Government

Provinces’ ‘first citizen’ takes on banks

Self-proclaimed first citizen of the provinces Shane Jones is lobbying for rules that would force the big banks to remain in regional New Zealand, as the foreign-owned giants call for a ‘please explain’ meeting.

On Wednesday, the Regional Economic Development Minister said he had lobbied both Reserve Bank Governor Adrian Orr and Finance Minister Grant Robertson to look at measures to keep frontline financial services available in regional New Zealand.

He said the presence of these essential financial services was a key issue for provincial economies.

The past few years have seen dozens of branches close in rural and provincial centres.

Jones, who has recently hit out at Air NZ for its treatment of the regions, said the foreign-owned banks were taking home billions in profits, and should have some kind of an obligation to Kiwis.

The NZ First minister spoke to Orr about whether a provision of service could be included as part of bank licensing.

“He just warned me, obviously, against pushing a perspective that would require entities like those banks to operate in an economic sub-optimal manner, and I would expect the governor of the Reserve Bank to say that.”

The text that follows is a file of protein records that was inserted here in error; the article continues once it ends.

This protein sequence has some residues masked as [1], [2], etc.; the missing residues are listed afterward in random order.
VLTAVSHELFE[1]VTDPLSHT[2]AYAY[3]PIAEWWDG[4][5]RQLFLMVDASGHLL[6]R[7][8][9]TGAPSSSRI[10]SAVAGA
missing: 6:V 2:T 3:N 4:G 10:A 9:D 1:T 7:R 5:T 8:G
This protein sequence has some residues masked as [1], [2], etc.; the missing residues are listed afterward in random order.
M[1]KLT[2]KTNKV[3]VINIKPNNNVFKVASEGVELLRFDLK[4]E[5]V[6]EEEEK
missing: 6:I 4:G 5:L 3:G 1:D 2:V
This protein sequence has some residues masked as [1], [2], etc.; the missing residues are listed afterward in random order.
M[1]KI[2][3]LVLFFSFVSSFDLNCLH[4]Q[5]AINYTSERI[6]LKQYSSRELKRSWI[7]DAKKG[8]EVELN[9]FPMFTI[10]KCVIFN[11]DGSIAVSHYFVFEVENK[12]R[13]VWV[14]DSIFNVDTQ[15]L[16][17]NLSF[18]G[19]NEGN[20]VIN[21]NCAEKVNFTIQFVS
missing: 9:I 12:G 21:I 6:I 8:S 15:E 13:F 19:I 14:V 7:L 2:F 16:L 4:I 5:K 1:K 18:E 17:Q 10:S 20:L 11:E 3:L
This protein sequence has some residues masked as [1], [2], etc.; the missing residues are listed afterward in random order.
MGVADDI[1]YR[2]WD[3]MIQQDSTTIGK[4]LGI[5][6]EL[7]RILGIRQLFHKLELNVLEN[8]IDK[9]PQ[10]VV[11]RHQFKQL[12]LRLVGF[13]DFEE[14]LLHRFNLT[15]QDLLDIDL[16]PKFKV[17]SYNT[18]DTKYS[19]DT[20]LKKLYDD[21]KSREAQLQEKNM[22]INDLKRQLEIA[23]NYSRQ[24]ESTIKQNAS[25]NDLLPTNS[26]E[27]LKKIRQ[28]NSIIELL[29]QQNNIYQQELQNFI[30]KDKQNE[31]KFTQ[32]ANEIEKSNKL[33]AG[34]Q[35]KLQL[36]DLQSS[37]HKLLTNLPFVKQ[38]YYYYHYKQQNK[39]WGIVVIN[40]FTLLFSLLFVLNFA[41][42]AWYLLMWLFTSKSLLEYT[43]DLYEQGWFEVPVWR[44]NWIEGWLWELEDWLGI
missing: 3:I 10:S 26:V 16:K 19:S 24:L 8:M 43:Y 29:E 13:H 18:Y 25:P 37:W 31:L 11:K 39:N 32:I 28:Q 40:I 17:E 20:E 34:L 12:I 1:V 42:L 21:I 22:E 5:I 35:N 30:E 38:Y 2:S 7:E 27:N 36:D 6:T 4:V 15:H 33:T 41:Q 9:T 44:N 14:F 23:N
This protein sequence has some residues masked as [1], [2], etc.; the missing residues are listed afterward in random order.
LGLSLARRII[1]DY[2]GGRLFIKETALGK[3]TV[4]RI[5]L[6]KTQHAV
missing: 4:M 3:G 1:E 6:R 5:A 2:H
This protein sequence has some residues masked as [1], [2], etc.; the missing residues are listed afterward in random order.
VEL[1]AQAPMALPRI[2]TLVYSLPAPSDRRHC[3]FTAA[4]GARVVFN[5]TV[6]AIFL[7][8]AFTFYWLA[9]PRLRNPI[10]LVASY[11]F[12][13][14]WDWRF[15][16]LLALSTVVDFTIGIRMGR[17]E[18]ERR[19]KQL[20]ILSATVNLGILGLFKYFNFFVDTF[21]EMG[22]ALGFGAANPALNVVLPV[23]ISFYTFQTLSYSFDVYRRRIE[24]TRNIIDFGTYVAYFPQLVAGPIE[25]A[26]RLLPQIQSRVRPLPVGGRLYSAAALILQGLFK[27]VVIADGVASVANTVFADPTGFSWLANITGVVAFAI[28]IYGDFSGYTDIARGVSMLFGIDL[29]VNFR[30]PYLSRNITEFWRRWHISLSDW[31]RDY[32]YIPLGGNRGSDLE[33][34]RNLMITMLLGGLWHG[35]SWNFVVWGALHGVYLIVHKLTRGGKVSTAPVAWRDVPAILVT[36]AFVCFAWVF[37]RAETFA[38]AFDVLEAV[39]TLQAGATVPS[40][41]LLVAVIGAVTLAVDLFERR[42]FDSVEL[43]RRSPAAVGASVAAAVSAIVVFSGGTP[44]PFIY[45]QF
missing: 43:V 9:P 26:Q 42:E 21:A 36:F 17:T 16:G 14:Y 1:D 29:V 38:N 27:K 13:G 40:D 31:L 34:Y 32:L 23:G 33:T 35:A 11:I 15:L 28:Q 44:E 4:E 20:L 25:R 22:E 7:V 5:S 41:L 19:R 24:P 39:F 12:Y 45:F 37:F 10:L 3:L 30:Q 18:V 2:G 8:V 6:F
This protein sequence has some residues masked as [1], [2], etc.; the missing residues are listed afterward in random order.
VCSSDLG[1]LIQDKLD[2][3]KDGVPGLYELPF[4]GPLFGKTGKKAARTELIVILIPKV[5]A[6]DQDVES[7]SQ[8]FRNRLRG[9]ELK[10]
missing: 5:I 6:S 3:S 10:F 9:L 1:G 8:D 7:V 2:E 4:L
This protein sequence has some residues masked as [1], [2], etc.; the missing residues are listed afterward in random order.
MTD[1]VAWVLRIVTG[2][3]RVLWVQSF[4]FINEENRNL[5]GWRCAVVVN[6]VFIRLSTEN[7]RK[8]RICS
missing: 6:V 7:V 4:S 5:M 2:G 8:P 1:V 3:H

He’d also “strongly lobbied” Robertson to include the issue of essential financial services in regional economies in phase two of the monetary policy inquiry.

Last year, the Government announced it would undertake a review of the Reserve Bank Act to create a more modern monetary and financial policy framework. The work is currently being undertaken by an independent expert advisory panel.

No decisions had been made but Jones said he was sure his “entreaties with Grant Robertson will find some fruit”.

Robertson said he had committed to looking at how to incorporate the issue into the Reserve Bank review.

Meanwhile, the banks have asked to meet with the Government, and specifically Jones.

“Probably to tell me to shut up, and they’re welcome to meet with me but they’ll find that message will fall on barren fields,” he said.

Jones said people in the provinces were egging him to take on the fight, but accepted he was not in charge of monetary policy.

“My focus is absolutely dedicated towards the amount of capital that is repatriated overseas into the coffers of those international owners. And I want them to find innovative ways to maintain their presence in our provinces.”

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